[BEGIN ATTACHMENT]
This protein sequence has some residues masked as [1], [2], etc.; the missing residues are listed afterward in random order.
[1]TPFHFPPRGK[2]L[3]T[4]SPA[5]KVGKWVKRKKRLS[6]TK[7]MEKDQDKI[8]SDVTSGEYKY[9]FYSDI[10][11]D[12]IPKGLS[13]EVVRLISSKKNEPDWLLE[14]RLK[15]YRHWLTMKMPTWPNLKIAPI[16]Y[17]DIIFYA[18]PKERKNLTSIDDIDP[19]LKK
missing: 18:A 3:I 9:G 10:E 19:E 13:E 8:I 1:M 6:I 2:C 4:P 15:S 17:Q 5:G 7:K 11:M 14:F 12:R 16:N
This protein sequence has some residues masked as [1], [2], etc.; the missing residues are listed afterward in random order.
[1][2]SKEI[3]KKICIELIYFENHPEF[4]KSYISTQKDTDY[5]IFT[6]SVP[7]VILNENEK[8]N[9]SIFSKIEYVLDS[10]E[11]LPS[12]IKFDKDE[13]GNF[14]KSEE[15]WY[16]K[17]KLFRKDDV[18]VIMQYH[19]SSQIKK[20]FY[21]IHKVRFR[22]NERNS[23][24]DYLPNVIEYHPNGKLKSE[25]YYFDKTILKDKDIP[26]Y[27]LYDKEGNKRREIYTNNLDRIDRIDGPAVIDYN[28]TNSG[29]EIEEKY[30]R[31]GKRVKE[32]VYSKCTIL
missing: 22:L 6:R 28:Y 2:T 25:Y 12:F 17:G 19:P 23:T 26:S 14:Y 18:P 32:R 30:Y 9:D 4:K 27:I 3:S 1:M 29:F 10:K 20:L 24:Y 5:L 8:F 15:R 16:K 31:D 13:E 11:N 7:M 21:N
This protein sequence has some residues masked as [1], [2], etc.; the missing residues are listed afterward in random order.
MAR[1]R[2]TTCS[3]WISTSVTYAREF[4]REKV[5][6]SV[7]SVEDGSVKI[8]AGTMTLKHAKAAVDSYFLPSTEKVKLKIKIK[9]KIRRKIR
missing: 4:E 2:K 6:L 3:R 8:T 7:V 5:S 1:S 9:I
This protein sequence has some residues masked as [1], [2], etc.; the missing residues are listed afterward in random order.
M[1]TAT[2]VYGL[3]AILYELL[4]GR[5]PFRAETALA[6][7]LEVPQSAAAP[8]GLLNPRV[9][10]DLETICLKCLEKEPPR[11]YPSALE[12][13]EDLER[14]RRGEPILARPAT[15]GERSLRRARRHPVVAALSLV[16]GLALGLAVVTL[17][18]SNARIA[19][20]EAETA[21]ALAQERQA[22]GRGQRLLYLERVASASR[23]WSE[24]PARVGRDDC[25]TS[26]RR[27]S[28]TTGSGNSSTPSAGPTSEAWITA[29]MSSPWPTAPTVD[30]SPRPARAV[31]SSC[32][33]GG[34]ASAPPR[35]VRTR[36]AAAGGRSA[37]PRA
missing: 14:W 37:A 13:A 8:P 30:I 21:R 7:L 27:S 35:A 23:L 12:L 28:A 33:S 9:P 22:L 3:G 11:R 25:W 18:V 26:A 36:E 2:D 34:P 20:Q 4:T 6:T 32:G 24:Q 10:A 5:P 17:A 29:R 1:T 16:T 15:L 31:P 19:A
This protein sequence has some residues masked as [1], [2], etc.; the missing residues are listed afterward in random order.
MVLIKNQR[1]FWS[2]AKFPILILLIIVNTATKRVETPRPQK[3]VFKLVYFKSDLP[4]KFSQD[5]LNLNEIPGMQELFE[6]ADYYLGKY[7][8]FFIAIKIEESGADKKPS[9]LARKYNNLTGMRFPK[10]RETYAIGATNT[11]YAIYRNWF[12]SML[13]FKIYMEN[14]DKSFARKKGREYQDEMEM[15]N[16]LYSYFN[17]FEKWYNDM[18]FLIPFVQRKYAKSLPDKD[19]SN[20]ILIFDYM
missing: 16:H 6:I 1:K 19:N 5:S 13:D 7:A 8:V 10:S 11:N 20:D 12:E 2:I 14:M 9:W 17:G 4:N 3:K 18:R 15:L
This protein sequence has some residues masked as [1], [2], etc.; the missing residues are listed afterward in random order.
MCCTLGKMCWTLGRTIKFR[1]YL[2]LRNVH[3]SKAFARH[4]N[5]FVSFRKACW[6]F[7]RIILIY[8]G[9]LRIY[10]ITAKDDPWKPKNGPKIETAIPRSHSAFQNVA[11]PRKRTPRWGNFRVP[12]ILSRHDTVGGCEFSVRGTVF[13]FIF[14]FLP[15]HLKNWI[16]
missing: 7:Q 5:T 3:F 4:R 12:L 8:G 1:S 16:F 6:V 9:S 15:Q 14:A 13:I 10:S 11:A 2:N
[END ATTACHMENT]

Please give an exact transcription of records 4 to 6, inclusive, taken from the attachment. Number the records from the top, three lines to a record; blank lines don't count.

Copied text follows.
This protein sequence has some residues masked as [1], [2], etc.; the missing residues are listed afterward in random order.
M[1]TAT[2]VYGL[3]AILYELL[4]GR[5]PFRAETALA[6][7]LEVPQSAAAP[8]GLLNPRV[9][10]DLETICLKCLEKEPPR[11]YPSALE[12][13]EDLER[14]RRGEPILARPAT[15]GERSLRRARRHPVVAALSLV[16]GLALGLAVVTL[17][18]SNARIA[19][20]EAETA[21]ALAQERQA[22]GRGQRLLYLERVASASR[23]WSE[24]PARVGRDDC[25]TS[26]RR[27]S[28]TTGSGNSSTPSAGPTSEAWITA[29]MSSPWPTAPTVD[30]SPRPARAV[31]SSC[32][33]GG[34]ASAPPR[35]VRTR[36]AAAGGRSA[37]PRA
missing: 14:W 37:A 13:A 8:P 30:I 21:R 7:L 27:S 35:A 23:L 12:L 28:A 33:S 9:P 22:L 3:G 11:R 25:W 18:V 26:A 36:E 2:D 34:P 20:Q 4:T 6:T 32:G 24:Q 10:A 5:P 17:A 29:R 1:T 16:T 15:L 31:P 19:A
This protein sequence has some residues masked as [1], [2], etc.; the missing residues are listed afterward in random order.
MVLIKNQR[1]FWS[2]AKFPILILLIIVNTATKRVETPRPQK[3]VFKLVYFKSDLP[4]KFSQD[5]LNLNEIPGMQELFE[6]ADYYLGKY[7][8]FFIAIKIEESGADKKPS[9]LARKYNNLTGMRFPK[10]RETYAIGATNT[11]YAIYRNWF[12]SML[13]FKIYMEN[14]DKSFARKKGREYQDEMEM[15]N[16]LYSYFN[17]FEKWYNDM[18]FLIPFVQRKYAKSLPDKD[19]SN[20]ILIFDYM
missing: 16:H 6:I 1:K 19:N 5:S 13:D 7:A 8:V 10:S 11:N 20:D 12:E 2:I 14:M 9:W 17:G 4:N 3:K 18:R 15:L
This protein sequence has some residues masked as [1], [2], etc.; the missing residues are listed afterward in random order.
MCCTLGKMCWTLGRTIKFR[1]YL[2]LRNVH[3]SKAFARH[4]N[5]FVSFRKACW[6]F[7]RIILIY[8]G[9]LRIY[10]ITAKDDPWKPKNGPKIETAIPRSHSAFQNVA[11]PRKRTPRWGNFRVP[12]ILSRHDTVGGCEFSVRGTVF[13]FIF[14]FLP[15]HLKNWI[16]
missing: 7:Q 5:T 3:F 4:R 12:L 8:G 1:S 16:F 6:V 9:S 15:Q 14:A 13:I 10:S 11:A 2:N